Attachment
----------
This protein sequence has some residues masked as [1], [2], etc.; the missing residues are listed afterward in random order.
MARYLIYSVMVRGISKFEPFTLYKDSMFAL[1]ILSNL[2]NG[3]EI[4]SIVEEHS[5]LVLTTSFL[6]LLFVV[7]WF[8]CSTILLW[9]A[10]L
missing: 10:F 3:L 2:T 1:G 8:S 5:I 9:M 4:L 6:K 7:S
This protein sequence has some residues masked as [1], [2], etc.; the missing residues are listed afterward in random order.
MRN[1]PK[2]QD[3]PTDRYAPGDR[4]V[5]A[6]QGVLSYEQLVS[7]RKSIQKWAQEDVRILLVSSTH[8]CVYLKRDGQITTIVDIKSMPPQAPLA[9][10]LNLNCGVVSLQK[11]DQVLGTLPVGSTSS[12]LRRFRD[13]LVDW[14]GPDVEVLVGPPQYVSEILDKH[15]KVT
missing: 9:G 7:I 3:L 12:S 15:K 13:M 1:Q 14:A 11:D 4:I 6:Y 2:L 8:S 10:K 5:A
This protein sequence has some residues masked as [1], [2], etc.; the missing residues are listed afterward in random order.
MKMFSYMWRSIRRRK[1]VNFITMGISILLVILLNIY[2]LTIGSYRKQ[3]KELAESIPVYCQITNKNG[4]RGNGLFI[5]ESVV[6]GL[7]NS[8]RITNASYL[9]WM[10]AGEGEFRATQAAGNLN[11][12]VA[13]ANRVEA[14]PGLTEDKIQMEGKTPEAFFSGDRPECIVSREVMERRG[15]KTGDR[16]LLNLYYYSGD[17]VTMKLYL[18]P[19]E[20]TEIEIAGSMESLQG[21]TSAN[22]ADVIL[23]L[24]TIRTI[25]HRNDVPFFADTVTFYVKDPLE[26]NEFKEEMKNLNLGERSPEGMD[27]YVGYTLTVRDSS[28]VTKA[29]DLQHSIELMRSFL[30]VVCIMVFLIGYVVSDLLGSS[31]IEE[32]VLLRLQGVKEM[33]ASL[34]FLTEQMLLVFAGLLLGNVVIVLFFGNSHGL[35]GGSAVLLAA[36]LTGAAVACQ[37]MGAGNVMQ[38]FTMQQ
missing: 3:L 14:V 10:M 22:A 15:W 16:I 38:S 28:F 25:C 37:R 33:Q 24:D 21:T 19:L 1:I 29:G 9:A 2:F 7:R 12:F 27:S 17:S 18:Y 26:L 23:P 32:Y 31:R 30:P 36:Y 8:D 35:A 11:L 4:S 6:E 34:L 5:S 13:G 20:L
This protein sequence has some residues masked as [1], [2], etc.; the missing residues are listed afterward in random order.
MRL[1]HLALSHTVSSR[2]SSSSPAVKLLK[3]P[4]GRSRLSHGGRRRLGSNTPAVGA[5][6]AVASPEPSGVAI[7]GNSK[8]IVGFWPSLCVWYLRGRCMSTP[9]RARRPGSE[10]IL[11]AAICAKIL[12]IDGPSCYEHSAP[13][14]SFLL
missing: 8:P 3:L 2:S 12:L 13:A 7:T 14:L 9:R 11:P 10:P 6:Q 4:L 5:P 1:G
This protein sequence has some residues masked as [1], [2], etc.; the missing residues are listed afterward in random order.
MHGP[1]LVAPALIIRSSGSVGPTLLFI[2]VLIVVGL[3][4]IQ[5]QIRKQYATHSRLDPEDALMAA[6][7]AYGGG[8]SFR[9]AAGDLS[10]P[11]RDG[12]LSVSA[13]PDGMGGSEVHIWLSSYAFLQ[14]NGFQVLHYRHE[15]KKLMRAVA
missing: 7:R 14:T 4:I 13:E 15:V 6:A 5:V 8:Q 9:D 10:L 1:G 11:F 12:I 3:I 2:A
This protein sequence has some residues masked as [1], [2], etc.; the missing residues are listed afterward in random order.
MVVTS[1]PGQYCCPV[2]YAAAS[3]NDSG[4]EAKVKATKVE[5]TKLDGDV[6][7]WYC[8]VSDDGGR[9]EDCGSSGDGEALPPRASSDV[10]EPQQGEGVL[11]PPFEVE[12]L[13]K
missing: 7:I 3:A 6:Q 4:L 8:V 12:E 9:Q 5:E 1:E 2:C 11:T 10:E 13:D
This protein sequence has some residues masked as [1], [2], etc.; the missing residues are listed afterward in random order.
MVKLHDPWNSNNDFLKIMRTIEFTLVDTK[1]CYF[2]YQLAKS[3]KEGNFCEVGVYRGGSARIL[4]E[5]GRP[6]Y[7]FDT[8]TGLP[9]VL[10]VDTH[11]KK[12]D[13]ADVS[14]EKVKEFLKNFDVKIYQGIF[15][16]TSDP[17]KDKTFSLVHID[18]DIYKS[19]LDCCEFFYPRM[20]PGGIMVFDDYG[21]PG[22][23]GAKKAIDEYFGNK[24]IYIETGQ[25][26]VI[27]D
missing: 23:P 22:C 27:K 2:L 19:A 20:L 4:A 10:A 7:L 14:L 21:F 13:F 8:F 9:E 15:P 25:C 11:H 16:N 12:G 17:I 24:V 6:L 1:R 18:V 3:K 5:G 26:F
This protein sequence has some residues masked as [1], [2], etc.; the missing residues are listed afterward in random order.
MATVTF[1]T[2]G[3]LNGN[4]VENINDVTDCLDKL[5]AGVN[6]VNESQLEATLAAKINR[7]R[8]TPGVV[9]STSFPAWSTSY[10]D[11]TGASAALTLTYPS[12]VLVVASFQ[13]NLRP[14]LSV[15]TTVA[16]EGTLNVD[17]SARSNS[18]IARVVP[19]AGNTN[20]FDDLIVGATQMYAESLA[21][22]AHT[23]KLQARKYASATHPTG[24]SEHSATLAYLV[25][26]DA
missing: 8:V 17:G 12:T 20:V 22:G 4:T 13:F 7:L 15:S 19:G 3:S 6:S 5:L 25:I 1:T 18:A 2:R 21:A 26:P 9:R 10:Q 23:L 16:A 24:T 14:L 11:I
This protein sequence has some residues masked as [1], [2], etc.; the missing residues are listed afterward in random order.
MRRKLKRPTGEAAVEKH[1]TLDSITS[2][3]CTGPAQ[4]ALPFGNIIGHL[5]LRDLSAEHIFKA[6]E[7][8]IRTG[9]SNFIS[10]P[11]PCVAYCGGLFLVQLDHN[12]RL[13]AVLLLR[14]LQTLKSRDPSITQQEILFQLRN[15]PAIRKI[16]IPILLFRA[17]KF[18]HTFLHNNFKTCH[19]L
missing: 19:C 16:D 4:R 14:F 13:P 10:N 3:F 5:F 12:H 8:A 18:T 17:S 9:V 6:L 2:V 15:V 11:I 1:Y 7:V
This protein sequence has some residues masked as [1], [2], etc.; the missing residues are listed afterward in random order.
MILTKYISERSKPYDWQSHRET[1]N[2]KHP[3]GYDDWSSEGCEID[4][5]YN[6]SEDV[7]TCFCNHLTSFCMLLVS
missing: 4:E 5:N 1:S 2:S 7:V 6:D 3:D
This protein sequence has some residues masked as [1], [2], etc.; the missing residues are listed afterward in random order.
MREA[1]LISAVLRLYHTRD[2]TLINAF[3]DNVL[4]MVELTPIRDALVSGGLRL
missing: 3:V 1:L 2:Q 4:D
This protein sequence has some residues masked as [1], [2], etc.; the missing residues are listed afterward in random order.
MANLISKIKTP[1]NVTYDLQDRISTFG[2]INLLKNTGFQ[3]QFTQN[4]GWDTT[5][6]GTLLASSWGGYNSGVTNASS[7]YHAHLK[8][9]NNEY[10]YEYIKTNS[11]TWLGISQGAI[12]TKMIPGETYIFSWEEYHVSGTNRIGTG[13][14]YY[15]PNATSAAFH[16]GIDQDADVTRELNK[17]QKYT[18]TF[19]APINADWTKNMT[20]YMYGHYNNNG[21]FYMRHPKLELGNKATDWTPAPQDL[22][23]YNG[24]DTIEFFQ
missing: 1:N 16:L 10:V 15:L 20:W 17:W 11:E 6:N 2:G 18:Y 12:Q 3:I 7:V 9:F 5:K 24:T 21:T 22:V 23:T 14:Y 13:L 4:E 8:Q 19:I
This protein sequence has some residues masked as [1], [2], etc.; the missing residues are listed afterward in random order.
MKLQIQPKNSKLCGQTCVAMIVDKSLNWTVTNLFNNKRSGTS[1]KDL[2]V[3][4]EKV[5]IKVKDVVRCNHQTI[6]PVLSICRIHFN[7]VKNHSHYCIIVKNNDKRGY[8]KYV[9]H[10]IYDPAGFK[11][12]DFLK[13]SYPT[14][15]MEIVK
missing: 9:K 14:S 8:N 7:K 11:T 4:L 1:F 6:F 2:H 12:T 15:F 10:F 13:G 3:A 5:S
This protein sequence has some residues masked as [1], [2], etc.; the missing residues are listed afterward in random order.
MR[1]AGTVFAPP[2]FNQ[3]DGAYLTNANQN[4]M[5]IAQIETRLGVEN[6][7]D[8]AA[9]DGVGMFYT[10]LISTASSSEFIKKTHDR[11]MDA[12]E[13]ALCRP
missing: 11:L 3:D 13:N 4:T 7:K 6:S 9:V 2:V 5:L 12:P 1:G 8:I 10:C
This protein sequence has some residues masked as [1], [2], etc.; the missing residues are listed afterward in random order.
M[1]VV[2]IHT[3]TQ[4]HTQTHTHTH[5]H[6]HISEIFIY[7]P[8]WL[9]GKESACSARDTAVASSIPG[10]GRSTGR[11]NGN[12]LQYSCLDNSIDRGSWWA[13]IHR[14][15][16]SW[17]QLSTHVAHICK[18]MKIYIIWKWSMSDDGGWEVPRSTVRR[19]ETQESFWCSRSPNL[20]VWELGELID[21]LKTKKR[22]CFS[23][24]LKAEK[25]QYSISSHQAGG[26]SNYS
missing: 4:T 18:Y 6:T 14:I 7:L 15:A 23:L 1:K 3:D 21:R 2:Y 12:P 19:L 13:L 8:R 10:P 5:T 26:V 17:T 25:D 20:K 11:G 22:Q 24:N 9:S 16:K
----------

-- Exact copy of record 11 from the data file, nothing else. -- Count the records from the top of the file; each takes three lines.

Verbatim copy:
This protein sequence has some residues masked as [1], [2], etc.; the missing residues are listed afterward in random order.
MREA[1]LISAVLRLYHTRD[2]TLINAF[3]DNVL[4]MVELTPIRDALVSGGLRL
missing: 3:V 1:L 2:Q 4:D